Singapore’s DropMySite secures partnership with Japanese hosting provider Paperboy & co.

From the left: Paperboy&co. CEO Kentaro Sato, DropMySite CEO Charif El-Ansari

See the original story in Japanese.

Singapore-based DropMySite, a startup providing cloud-based website and database backup solutions, recently announced that it has partnered with Japanese hosting provider Paperboy&co. as a solution provider. Paperboy is a subsidiary of Japanese internet conglomerate GMO Internet Group.

For DropMySite, this partnership in Japan follows a previous partnership with GMO Cloud, another GMO service. We had a chance to speak with DropMySite’s CEO Charif El-Ansari in Tokyo, recently appointed to this position in late October. Before joining the team, he previously worked at Google as the head of its business development team in the South East Asian region.

The Bridge: Congratulations on your taking up the new post and for the partnership with Paperboy&co. Why did the company change its CEO?

Charif: Our previous CEO John Fearon moved to Gilcrux Holding, which owns multiple companies including DropMySite. He’s good at creating a new business from the scratch and raising money from investors. I was appointed since our business is in the growth phase. But John will be still involved in the business as a strategic consultant. John and I complement each other in terms of our skills.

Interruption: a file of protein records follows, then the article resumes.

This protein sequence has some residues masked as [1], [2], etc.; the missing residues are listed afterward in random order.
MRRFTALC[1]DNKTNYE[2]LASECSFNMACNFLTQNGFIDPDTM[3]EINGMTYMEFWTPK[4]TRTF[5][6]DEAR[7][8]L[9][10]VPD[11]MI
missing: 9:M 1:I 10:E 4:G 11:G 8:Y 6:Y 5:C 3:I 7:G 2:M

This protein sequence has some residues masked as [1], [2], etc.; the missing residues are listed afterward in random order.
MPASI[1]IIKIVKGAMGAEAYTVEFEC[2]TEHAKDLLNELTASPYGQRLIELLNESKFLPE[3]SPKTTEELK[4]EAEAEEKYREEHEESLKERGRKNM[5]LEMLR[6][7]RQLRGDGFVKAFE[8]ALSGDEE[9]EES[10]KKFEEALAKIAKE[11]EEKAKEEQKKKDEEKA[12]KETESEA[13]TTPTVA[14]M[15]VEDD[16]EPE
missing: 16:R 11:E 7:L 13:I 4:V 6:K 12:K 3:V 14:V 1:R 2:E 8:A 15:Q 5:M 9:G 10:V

The Bridge:: A large company like GMO Internet can develop backup solutions by themselves. Why did they choose yours?

Charif: We have acquired our own knowledge especially in this space. In comparison to development from the scratch, they judged it would be better to take our white-label service.

The Bridge: When I visited DropMySite headquarters in Singapore, John showed me a service called E-mail Insights, which was under development. How is that service coming along?


Charif: Yes, E-mail Insights enhances our e-mail backup features, and helps you easier analyze how your employees are interacting with their colleagues and customers. This is very useful for management especially with the current BYOD trend where employees do work on their own devices. This service can be used as a sort of CRM solutions, where you can easily hand over an interaction with a customer to a sales representative, even if someone quits your team suddenly. Our backup solutions and E-mail Insights will come together to help companies in their business operations.

The Bridge: Are you currently working on anything new?

Charif: We’re currently a new service called DropMyMobile. It’s an Android app that is currently in the alpha stage, and we can introduce it publicly in the middle of December. This app will allow you to backup your history of sent and received calls, contacts, SMS, media, calendar, apps, and app data from your smartphone to our cloud. This will be also convenient when you buy a new handset and need to copy data from your old one. In contrast with DropMyEmail and DropMySite, we may be partnering with mobile carriers to promote DropMyMobile.

The company is developing their systems in Singapore, but has been working closely with engineers from Paperboy&co. in Tokyo and Fukuoka through a number of teleconferences. This kind of partnership with a big hosting provider will help the startup acquire more engineering and operational experiences. It is another good example in terms of a Japanese internet company helping a startup in the South East Asian region boost its business.